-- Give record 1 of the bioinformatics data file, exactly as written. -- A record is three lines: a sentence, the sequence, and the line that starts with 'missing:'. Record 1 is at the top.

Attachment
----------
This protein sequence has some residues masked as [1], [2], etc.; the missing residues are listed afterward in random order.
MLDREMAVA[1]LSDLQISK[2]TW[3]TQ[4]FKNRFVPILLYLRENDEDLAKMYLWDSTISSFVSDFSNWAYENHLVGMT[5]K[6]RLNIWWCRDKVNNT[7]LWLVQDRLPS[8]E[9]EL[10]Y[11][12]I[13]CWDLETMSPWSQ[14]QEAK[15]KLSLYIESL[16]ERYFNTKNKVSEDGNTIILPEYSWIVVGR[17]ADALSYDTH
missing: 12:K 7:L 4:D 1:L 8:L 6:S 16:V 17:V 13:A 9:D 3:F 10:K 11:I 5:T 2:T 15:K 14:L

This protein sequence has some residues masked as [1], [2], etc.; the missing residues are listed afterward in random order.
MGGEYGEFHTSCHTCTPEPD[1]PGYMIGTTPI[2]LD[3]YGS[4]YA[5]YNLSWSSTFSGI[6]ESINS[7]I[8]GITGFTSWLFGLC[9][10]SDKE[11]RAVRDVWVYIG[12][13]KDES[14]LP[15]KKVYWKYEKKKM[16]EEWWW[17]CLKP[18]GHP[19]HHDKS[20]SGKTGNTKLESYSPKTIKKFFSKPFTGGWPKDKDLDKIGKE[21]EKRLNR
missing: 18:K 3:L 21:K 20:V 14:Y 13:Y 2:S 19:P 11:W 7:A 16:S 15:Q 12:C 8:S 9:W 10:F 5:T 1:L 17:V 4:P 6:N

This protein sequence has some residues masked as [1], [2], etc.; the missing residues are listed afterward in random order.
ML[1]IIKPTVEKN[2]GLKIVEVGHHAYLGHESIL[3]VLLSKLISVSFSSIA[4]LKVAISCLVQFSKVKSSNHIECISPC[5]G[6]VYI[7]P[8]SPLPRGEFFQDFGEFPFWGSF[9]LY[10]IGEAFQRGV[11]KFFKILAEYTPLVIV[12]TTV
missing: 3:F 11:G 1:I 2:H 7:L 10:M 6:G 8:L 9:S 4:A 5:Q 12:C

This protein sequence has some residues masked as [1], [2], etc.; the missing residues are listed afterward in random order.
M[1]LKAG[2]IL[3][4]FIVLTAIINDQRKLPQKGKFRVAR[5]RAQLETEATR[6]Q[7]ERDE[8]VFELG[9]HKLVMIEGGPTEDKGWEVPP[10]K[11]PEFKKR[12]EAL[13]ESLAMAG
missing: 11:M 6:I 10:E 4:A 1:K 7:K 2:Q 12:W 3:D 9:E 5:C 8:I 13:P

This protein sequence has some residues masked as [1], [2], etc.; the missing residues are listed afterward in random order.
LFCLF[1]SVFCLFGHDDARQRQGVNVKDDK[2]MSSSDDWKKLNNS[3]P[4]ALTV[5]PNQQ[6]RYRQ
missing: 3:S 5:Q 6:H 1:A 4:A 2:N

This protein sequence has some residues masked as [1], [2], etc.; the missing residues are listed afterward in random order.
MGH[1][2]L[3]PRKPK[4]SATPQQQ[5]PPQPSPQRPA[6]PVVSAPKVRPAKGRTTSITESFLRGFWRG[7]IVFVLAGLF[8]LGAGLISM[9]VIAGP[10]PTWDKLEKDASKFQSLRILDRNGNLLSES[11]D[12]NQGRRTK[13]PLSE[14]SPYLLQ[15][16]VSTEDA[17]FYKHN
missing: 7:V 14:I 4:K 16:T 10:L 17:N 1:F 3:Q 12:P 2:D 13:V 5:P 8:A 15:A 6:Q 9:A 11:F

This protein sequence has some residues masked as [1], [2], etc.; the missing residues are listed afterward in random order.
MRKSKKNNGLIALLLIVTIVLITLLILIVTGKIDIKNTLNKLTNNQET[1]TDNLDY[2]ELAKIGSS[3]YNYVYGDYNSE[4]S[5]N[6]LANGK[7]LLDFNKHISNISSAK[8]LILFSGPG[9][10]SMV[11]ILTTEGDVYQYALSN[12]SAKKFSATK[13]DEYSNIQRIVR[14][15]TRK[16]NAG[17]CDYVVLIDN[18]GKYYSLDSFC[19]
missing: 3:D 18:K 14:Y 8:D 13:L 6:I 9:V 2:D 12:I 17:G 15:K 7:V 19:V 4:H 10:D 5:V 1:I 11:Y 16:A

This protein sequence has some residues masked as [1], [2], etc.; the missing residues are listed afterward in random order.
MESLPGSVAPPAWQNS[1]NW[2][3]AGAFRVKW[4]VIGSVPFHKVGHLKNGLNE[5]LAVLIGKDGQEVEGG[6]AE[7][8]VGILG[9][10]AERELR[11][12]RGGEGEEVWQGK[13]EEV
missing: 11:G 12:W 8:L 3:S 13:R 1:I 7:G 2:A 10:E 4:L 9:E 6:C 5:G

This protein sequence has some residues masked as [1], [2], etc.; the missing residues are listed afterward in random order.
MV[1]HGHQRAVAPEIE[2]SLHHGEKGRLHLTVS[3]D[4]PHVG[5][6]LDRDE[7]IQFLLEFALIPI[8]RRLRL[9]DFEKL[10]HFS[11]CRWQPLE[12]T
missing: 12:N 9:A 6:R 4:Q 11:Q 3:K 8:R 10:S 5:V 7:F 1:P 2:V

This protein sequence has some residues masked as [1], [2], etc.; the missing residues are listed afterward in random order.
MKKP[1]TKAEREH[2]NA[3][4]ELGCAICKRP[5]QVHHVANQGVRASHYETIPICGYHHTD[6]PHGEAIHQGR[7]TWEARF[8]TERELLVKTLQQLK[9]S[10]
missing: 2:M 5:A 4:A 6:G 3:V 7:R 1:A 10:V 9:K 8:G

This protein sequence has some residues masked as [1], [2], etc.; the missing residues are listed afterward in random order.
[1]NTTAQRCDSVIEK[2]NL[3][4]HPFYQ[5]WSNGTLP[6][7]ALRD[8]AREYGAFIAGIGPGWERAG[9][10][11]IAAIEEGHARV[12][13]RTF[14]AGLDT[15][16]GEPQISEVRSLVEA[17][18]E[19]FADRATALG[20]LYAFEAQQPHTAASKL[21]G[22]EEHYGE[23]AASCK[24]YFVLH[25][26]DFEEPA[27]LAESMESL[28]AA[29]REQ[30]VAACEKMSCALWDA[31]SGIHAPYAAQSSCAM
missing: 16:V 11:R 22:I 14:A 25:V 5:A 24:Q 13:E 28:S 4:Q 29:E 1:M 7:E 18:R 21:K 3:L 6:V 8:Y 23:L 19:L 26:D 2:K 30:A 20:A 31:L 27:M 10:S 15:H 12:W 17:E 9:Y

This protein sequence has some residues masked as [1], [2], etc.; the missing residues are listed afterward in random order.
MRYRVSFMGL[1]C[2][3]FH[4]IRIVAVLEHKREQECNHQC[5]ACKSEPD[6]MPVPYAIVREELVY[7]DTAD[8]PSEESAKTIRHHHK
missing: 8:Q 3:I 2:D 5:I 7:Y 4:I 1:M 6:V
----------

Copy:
This protein sequence has some residues masked as [1], [2], etc.; the missing residues are listed afterward in random order.
MLDREMAVA[1]LSDLQISK[2]TW[3]TQ[4]FKNRFVPILLYLRENDEDLAKMYLWDSTISSFVSDFSNWAYENHLVGMT[5]K[6]RLNIWWCRDKVNNT[7]LWLVQDRLPS[8]E[9]EL[10]Y[11][12]I[13]CWDLETMSPWSQ[14]QEAK[15]KLSLYIESL[16]ERYFNTKNKVSEDGNTIILPEYSWIVVGR[17]ADALSYDTH
missing: 12:K 7:L 4:D 1:L 8:L 6:S 16:V 17:V 13:A 9:D 3:F 10:K 11:I 5:T 2:T 15:K 14:L